I’m in a new city and developed a bit of a toothache on a tooth that already had a filling. It seems to come and go, but I was concerned so I went to the dentist. That’s was actually a huge deal for me because I hate going to the dentist (no offense). He said he could tell by the x-ray that the tooth was almost completely eaten away. He wanted to extract it and begin the process for bone grafting and a dental implant. He did give me an antibiotic in preparation and asked me to schedule out front. I wanted to double check before I did that. It took almost everything for me to go to the dentist this time. I don’t think I can get through an extraction. Can you think of another option?
Please bear in mind that I haven’t examined your tooth, but I will admit that something sounds fishy about this. If your tooth were really in that bad of shape, you should have been in pain for quite some time and not a come and go type of pain.
Not only that, but a cavity that large would have been visible to the naked eye. Not only would he not have needed an x-ray, but the filling would have almost positively fell out…or into the filling. I strongly feel you need a second opinion.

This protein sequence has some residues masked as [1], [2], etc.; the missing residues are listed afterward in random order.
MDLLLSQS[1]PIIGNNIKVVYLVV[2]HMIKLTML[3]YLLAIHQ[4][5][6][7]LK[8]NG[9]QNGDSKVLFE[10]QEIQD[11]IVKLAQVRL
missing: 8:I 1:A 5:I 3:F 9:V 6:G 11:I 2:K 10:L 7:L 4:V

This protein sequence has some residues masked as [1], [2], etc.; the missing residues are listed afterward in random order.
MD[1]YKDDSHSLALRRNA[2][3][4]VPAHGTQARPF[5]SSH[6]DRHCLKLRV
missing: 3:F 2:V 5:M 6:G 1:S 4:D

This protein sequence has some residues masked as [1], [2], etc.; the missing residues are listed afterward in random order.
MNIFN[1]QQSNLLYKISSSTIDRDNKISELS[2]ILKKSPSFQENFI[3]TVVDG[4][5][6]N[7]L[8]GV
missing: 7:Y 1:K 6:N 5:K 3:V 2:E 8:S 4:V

When you do get your second opinion, don’t let them know the first diagnosis or who you went to see. Instead, just go there and describe your symptoms. That way the dentist won’t feel pressured to back up a peer.
You may find all you need is a simple filling or porcelain crown.
Dental Sedation to Make Dental Visits Anxiety-Free
It’s normal that the idea of you going to yet ANOTHER dental appointment is probably leaving you with cold sweats, but let me put your mind at ease. Many patients who deal with dental anxiety, some so extreme they have a panic attack at the idea of going to the dentist have found going to a sedation dentist to be just the solution they needed.
For some with mild anxiety, just getting nitrous oxide (commonly known as laughing gas) is enough to relax them and allow the local anesthetic to work. Others need a stronger form of oral conscious sedation. Many patients don’t realize that dental anxiety makes it harder to stay numb with the local anesthetic, which contributes to their fear of the dentist to begin with.
This could be a life-changing experience for you.
This blog is brought to you by Dr. Theodore Hadgis.